• using tobacco or alcohol products
  • doing physically demanding activities

You’ll likely be able to return to your regular activities once you’re fully healed, but you’ll no longer be able to bend or twist your neck through the fused segment.

The recovery period for ACDF surgery depends on the extent of your symptoms and your overall health. Doctors often recommend avoiding lifting heavy objects for about 6 weeks and avoiding driving for 2 weeks.

After your surgery, your doctor may fit you with a soft or hard neck brace to limit movement through your neck. You’ll have to wear a hard brace until they tell you to remove it. If you get a soft brace, they’ll likely tell you that you can decrease the amount of time you wear it over 6–8 weeks.

You’ll usually meet with a physical therapist shortly after your surgery, and they’ll give you a series of stretches and exercises to help improve your neck function.

Some ways you may be able to reduce your risk of complications after ACDF surgery include:

  • quitting smoking, ideally at least 4 weeks before your operation
  • making sure diabetes is well controlled before your procedure
  • losing weight before your procedure if you currently have overweight or obesity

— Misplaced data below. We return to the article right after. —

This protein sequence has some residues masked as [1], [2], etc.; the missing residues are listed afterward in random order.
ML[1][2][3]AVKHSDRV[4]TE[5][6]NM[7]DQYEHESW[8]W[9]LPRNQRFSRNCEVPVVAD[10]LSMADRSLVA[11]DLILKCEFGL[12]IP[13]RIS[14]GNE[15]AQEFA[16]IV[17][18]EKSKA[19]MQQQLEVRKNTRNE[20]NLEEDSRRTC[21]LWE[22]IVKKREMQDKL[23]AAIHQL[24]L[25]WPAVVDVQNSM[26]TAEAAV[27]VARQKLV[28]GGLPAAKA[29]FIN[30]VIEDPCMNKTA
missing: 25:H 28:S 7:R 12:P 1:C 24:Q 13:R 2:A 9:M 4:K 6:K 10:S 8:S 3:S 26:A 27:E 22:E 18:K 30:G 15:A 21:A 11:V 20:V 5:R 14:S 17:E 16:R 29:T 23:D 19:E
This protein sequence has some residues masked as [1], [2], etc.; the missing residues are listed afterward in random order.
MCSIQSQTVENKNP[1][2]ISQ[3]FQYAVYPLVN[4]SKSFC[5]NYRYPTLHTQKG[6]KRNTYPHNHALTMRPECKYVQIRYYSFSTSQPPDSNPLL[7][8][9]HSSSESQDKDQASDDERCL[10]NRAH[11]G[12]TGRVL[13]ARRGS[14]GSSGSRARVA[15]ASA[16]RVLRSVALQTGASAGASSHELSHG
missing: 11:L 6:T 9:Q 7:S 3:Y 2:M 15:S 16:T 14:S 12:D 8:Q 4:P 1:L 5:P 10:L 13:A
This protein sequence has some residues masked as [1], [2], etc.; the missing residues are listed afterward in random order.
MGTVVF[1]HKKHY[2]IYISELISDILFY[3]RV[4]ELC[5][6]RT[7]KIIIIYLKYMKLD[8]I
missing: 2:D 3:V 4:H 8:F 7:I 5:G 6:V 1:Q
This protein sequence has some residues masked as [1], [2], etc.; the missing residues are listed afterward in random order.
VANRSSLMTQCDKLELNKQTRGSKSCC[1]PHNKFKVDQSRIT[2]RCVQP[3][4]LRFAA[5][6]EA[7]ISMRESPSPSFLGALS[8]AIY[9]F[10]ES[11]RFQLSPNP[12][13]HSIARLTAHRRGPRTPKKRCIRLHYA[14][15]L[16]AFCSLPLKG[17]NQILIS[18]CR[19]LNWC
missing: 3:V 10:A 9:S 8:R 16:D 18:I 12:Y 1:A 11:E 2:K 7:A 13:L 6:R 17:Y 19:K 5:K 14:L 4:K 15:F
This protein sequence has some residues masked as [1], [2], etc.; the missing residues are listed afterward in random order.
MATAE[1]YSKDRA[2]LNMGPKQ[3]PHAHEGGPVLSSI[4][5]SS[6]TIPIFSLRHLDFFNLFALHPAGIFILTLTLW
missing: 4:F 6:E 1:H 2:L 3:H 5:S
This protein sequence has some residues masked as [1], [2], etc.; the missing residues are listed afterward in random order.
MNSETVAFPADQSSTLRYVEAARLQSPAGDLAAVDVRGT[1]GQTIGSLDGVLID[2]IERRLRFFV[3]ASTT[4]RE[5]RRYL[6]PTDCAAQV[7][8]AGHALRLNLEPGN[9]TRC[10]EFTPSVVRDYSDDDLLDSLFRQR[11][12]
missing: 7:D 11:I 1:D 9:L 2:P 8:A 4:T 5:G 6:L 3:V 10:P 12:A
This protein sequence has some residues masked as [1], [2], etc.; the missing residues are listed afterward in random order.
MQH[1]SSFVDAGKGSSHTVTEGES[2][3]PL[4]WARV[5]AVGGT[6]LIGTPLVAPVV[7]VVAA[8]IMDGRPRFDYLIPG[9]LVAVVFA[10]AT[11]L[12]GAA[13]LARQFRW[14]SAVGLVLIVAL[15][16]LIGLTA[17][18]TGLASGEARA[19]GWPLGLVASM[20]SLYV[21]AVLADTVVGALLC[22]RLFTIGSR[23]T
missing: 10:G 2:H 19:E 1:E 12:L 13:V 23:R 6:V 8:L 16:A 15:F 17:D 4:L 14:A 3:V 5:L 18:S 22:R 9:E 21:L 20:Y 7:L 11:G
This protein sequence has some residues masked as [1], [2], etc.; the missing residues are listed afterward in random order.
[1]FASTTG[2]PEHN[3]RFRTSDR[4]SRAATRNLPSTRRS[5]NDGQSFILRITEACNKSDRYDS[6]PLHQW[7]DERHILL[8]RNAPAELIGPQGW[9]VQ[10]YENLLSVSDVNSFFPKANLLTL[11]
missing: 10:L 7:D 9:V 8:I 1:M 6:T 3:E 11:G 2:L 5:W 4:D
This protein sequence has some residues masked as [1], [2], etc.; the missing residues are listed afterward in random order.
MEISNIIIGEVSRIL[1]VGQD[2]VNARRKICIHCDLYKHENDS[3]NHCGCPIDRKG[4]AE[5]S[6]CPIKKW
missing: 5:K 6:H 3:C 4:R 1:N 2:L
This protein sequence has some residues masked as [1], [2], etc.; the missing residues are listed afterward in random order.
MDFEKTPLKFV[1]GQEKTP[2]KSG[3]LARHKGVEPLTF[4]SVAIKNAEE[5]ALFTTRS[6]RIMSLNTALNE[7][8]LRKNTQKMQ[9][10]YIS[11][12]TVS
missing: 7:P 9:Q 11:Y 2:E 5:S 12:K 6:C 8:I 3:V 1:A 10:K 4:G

• taking medications as prescribed after your procedure
  • following your surgeon’s recovery instructions

Minimally invasive ACDF procedures performed through small incisions seem to have lower rates of severe bleeding and faster recovery times than traditional surgery.

Many people who have ACDF surgery experience improvements in their symptoms and enjoy a generally higher quality of life.

In the 2021 study, the researchers found that some young adults who had undergone ACDF surgery reported some issues with mobility, pain, and carrying out their regular activities. However, they seemed to be very satisfied with their surgery, and there was no significant difference in employment status compared with people in the general population.

Here are some frequently asked questions that people have about ACDF surgery, recovery, and complications related to the operation.

What percentage of ACDF surgeries are successful?

Success rates for ACDF procedures are in the range of 85–95%.

What’s the most common complication of ACDF?

The most common complication after ACDF surgery is difficulty swallowing. Your esophagus is directly in front of your spine, and this type of surgery usually affects it.

Other common side effects include bruising and spinal cord or nerve root compression.

How long does it take to recover from ACDF?

The recovery time for ACDF surgery depends on the extent of your procedure and your overall health. It’s generally a good idea to avoid lifting heavy objects and excessively turning your neck for 6 weeks.

Can cervical spinal fusion cause problems later in life?

Some people who undergo spinal fusion develop problems with the surrounding vertebrae. If this happens, you may need another surgery.

ACDF surgery is a procedure that involves a surgeon removing a disk from your neck and fusing the bones above and below the removed disk. It can help reduce neck pain or compression of your spinal cord.

Like all surgeries, the ACDF procedure comes with some risks, including bruising, worsened neurological symptoms, and trouble swallowing. Following your postsurgical instructions gives you the best chance of minimizing your side effects.